Northeast Minneapolis parents offer praise and questions for MPS Five-Year Enrollment Plan

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The proposal to add more Early Childhood education programming to Minneapolis Public Schools sites was a hit with many parents at the October 14 Northeast Minneapolis forum on the Minneapolis Public Schools new Five-Year Enrollment Plan.

Parents and community members filled the Northeast Middle School Media Center to listen to Area A Superintendent Michael Thomas explain, using a PowerPoint presentation, the district’s new five-year plan and how it would impact their neighborhoods. Following Thomas’ presentation, people split into groups consisting of one district employee and five or more attendees.

Anchoring one of these small groups was North High School Senior Academy principal David Branch. Branch expressed support for the proposed new early childhood centers, one of which would be located at North High School. Bringing young children into the building would be a good fit for North, Branch said, and would give older high school students a chance to gain valuable skills, and offer their services, by reading with the younger children.

The district’s efforts to bring more focus to young children brought both hope and concern for downtown Minneapolis resident Denise Holt. Holt, who does not yet have children, was at the meeting as an advocate for the growing neighborhoods of downtown Minneapolis.

   
 

Letter from Downtown School Initiative to school board

Dear Minneapolis Public Schools –

We are aware of the Minneapolis Public School’s Five-Year Enrollment Plan and the accompanying attendance boundaries proposals for the downtown Minneapolis area. In order to maintain neighborhood cohesion and continue to build a community in this relatively new residential area, we strongly urge the Minneapolis Public Schools to consider downtown – North Loop, Downtown East, Downtown West, Elliot Park, and Loring Park – as one community when drawing attendance boundaries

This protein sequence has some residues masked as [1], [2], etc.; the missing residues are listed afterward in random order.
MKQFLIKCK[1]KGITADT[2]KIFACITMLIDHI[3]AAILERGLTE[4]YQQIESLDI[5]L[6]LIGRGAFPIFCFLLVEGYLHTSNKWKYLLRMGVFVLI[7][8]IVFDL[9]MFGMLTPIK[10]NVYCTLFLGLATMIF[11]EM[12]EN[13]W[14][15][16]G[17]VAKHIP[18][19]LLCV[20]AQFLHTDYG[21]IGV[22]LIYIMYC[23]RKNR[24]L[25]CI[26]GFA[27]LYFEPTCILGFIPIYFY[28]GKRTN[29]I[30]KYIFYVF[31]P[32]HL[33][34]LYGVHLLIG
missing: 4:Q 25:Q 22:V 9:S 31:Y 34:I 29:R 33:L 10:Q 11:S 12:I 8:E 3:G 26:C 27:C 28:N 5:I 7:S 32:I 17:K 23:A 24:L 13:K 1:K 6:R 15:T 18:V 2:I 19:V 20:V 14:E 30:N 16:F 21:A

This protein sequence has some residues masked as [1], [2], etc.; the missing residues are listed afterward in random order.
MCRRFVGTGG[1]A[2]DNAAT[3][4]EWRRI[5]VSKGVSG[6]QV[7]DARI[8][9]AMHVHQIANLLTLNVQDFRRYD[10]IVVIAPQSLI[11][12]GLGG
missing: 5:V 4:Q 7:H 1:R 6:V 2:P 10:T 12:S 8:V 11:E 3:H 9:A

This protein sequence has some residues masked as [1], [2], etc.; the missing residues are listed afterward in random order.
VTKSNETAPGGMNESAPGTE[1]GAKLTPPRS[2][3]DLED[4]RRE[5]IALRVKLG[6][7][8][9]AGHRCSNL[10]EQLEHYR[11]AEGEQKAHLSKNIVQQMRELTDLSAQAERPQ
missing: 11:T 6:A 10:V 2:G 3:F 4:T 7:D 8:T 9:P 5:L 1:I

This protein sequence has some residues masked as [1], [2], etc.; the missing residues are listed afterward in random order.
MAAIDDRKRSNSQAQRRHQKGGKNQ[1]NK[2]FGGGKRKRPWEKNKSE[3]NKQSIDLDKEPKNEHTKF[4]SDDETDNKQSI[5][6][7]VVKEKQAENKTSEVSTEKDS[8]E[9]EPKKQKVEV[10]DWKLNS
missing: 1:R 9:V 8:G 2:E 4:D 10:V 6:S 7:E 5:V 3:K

Families choosing to raise their children in downtown Minneapolis share the same culture and values; they support building a dense, vibrant and walkable community. Children and families see each other and form meaningful relationships at the North Loop playground, the Central Library and local coffee shops.  They live in small apartments and condominiums and share their backyard with theater goers, sports enthusiasts, tourists and thousands of commuting employees but are proud to call downtown their home. 

The number of children living in downtown Minneapolis is growing.  The 2010 U.S. Census data shows that there are currently 1358 children under the age of nine calling downtown Minneapolis home. Of those, 914 children are under the age of five and 444 are between the ages of five and nine. Families are speaking out about their desire to raise children in downtown Minneapolis as well as sending their children to a downtown neighborhood school.

Neighborhood organizations representing downtown Minneapolis have recognized the important needs of families with young children and in early 2013 the North Loop Neighborhood Association, Downtown Minneapolis Neighborhood Association and Elliot Park Neighborhood, Inc. joined together to publicly support and pursue a downtown neighborhood school. The Downtown Council has also become actively involved in this issue, recognizing that a downtown community school will likely be a key element in doubling downtown Minneapolis’ residential population by the year 2025, which is one of the primary goals of their “2025 Plan.”